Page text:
Gul Hamid or Gul Hamid Khan (1905-1936) was an Indian film actor. He started his acting career in silent films and later played leading roles in talkies. He had many honors to his credit. He acted in Heer Ranjha, the first film produced in Punjabi and in Seeta, a talkie that won an honorary diploma in the 1934 Venice Film Festival and that was also the first Indian film shown at an International film festival. Hamid also wrote the script, acted in, and directed the film Khyber Pass (1936). Hamid died of Hodgkin's Disease in 1936.
Gul Hamid was born in Pirpiai, a village near the Kabul River in the North West Frontier Province of British India (now in Pakistan). His father was Saif Ullah Khan. Gul Hamid Khan had three brothers named Abdul Hameed Khan, Gul Jamal Khan and Sayed Jamal Khan. Gul Hamid Khan was married to Patience Cooper (later Sabra Begum) from 1930–1936, one of the first early silent movie actors.
"Gul Hamid, a handsome young man from Peshawar, became an all-India celebrity when A. R. Kardar cast him in his hit movie. It is said that the movie industry never again saw an actor with Gul Hamid's looks". He made his film debut with Sarfarosh alias Brave Hearts in 1930, which was a silent movie made in Lahore & directed by A. R. Kardar. In 1931, his films Aatishe Ishq and Wandering Dancer were released.
Gul Hamid also had the honour of working in the first ever Punjabi feature film Heer Ranjha released in 1932. This film was made in Lahore and directed by A. R. Kardar.
In 1933, his film Yahudi Ki Ladki was released based on Agha Hashar Kashmiri's play Yahudi Ki Larki.
Gul Hamid's film Seeta, produced by East India Film Company & directed by Debaki Bose was the first talkie shown in an international film festival when it was shown in 1934 at the Venice Film Festival, where it won an honorary diploma. His other films released in 1934 were Chandar Gupt, Mumtaz Begum, Sultana and Night Bird.
1935 was the rich year of Gul Hamid's career as many of his films were released in it. In Karwan-E-Hayat (a 1935 adventure film) and Bharat Ki Beti (1935), his heroine was Rattan Bai. His other notable talkies (films) in 1935 were Soteeli Maa, Badruhi, Saleema and Murderer. Yasmin was also released the same year, in which his name was Behram.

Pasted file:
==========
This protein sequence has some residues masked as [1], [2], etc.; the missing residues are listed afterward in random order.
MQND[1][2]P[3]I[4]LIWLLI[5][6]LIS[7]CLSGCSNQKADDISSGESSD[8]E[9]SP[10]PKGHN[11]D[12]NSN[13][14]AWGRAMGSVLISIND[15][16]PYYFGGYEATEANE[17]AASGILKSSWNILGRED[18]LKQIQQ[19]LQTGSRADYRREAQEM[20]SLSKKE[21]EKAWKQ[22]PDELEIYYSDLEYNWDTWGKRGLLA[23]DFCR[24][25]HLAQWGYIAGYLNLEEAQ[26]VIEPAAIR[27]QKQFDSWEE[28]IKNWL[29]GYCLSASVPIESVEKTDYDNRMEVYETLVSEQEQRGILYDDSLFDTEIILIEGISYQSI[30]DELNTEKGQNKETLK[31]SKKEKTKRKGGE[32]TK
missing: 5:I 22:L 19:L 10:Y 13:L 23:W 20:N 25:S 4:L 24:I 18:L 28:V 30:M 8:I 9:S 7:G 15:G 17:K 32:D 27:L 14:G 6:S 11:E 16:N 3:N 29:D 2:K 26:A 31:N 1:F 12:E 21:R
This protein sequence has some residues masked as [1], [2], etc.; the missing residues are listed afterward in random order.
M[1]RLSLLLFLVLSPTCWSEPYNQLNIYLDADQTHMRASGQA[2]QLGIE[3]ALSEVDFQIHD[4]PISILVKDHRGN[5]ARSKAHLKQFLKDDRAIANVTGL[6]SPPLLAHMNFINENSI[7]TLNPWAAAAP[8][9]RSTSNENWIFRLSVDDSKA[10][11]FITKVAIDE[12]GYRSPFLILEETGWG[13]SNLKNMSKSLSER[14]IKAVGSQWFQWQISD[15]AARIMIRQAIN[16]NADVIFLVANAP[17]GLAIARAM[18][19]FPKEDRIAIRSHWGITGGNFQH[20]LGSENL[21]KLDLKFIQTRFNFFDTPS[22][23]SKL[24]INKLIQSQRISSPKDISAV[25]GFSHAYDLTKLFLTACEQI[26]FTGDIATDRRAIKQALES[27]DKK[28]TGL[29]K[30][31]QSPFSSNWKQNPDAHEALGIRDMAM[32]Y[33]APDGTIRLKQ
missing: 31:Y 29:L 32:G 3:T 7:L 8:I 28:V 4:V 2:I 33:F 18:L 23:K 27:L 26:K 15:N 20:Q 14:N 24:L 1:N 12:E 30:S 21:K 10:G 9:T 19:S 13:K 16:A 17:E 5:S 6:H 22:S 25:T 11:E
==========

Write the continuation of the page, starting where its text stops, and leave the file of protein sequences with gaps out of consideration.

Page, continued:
Only three films are present on the record to be released in 1936 i.e., Sunehra Sansar, Baghi Sipahi and Khyber Pass.
Khyber Pass was the film in which he not only acted, but also wrote its script and directed it.
He worked with his wife, Patience Cooper, in three films i.e., Baghi Sipahi, Murderer (1935) and Khyber Pass. After starting his film career from Lahore, he moved to Calcutta, where he worked in more than a dozen of silent films and talkies. Some of his films were made in Bombay too.
He died the in 1936 due to some throat ailment.
|1930||Safdar Jung||A. R. Kardar||Mumtaz Begum, Gulzar, Hiralal||Playart Phototone/United Players Corp.|
|Sarfarosh||A. R. Kardar||Gulzar, Rafiqe Ghaznavi, Ghulam Qadir||Playart Phototone|
|1931||Farebi Shahzada||A. R. Kardar||Gulzar, M. Ismail, Hiralal||United Players Corp.|
|Khooni Katar||A. R. Kardar||Gulzar, M. Ismail, Nazir||United Players Corp.|
|Farebi Daku||A. R. Kardar||Gulzar, M. Ismail, Nazir||United Players Corp.|
|1932||Heer Ranjha||A. R. Kardar||Rafiq Ghaznavi, Anwari Bai, M. Ismail||Playart Phototone|
|1933||Aurat Ka Pyar||A. R. Kardar||Mukhtar Begum, Mazhar Khan, Anwari Bai||East India Film Company|
|Yahudi Ki Ladki||Premankur Atorthy||K. L. Saigal, Rattan Bai, Pahari Sanyal||New Theatres|
|1934||Seeta||Debaki Bose||Prithviraj Kapoor, Durga Khote, Trilok Kapoor||East India Film Company|
|Chandragupta||A. R. Kardar||Sabita Devi, Nazir Ahmed, Mazhar Khan||East India Film Company|
|Sultana||A. R. Kardar||Zarina, Nazir Ahmed, Mazhar Khan||East India Film Company|
|1935||Murderer||G. R. Sethi||Lalita, Mazhar Khan||East India Film Company|
|1936||Baghi Sipahi||A. R. Kardar||Patience Cooper, Mazhar Khan, Bimla Kumari||East India Film Company|
|Khyber Pass||Gul Hamid||Patience Cooper, Lalita Devi||East India Film Company|
Gul Hamid Khan was married to Patience Cooper (later Sabra Begum) from 1930–1936, one of the first early silent movie actors.